# Reformulating a constraint that is non linear?

I created the following constraint (missing what exists in this context means)

For all a in A there exists a b in B so that for all c in C it holds
that a variable x(a, b + c) is equal to a parameter m(a, c)


short:

$$\forall a \in A, \exists b \in B, \forall c \in C: x(a,b+c)=m(a,c)$$

What this constraint is trying to do is to ensure that for a given object a the values of a given tuple m(a,c) (both binary tuples) can be found in the same order. Of course that would mean that only |B|-1 constraints have to be true which is a problem (that I did not notice before). Can this be reformulated without the exists clause?

Therefore, m(a,c) is the given parameter of a smaller tuple for some object a. The constraint ensures that x for an object a starting at some position b contains the values of m(a,c) in the order of m(a,c). The tuples m(a,c) all have different sizes.

Therefore, with this and additional constraints I tried to solve a knapsack problem in which a set of different tuple have to be placed within a larger tuple. The tuple contains binary values representing 1 the position is used 0 the position is unused. Hence, if a position is not used (0) a different tuple can use it if it doesn't gets in conflict with the other assignments:

$$\forall b\in B: \sum_{a\in A} x(a,b)\leq 1$$

it doesn't matter whether for a object a in x positions b are marked as used even so they are not. It only matters to find whether for a tuple of a certain size the other tuples can be somehow fitted into.

Can the first constraint somehow reformulated to be linear? If not, what is the best I could do?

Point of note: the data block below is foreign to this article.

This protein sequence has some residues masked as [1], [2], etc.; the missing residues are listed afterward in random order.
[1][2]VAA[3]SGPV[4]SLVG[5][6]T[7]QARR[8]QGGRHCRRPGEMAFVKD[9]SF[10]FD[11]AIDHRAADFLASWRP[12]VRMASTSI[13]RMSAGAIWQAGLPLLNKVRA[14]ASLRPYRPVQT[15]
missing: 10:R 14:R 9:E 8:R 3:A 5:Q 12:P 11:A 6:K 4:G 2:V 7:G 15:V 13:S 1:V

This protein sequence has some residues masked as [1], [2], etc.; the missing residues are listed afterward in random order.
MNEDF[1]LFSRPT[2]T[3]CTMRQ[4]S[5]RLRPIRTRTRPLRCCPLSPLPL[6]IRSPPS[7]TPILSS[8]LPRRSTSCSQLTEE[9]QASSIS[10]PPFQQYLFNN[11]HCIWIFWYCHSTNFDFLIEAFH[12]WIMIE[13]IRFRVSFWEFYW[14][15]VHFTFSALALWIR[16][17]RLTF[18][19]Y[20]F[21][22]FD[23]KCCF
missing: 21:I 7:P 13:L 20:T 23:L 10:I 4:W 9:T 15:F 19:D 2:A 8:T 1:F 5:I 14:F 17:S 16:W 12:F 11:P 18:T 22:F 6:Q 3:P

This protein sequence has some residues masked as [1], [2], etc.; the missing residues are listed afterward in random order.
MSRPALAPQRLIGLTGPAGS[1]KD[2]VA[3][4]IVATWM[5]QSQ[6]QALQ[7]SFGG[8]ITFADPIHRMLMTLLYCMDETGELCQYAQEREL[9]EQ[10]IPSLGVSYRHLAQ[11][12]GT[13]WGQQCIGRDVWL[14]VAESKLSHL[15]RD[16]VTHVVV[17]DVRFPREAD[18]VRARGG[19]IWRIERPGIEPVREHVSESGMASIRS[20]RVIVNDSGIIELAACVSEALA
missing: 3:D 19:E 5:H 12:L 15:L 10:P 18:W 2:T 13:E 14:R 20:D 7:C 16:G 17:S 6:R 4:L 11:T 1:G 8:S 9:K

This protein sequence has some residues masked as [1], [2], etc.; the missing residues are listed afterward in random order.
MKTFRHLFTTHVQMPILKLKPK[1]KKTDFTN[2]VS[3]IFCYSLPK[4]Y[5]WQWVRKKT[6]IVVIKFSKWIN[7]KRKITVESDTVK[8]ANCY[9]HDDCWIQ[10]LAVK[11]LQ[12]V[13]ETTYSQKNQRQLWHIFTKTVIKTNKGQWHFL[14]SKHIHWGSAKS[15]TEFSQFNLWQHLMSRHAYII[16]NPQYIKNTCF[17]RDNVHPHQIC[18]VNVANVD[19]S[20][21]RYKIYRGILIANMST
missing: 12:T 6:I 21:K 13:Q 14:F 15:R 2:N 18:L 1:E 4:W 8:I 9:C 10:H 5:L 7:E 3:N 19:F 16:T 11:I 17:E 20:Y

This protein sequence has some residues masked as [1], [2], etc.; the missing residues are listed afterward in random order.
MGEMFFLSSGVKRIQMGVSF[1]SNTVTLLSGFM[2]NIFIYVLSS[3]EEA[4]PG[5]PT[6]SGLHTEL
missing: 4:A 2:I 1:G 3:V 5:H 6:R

• Your use of "tuple" is a bit confusing. For fixed $a$ and $c$, is $m(a,c)$ a scalar or a vector (in which case is $x(i,j)$ a vector for fixed $i$ and $j$)? What do you mean by "the tuples $m(a,c)$ all have different sizes"?
– prubin
Jun 22, 2022 at 17:53
• An ordered set, a vector - best is probably to see it as array. Basically I tried to describe a packaging problem in which I have arrays of different sizes that have to be put in a larger array (either in a way that they fit or that the larger arrays length is minimised). The 1 in the smaller arrays will mark a used field and the 0 an unused. The distance between 0 and 1 of a smaller array placed in a larger have to be maintained. If a field isn't used by one array it can be used by another. Hence arrays can overlap as long as each field is only used by one. Jun 22, 2022 at 17:58
• The constraint shown above should have been the major constraint solving the placement until I noticed that (with my skills) if I implement the constraint there will always be |A|-|B|-1 constraints that will be false for each a in A. Jun 22, 2022 at 18:00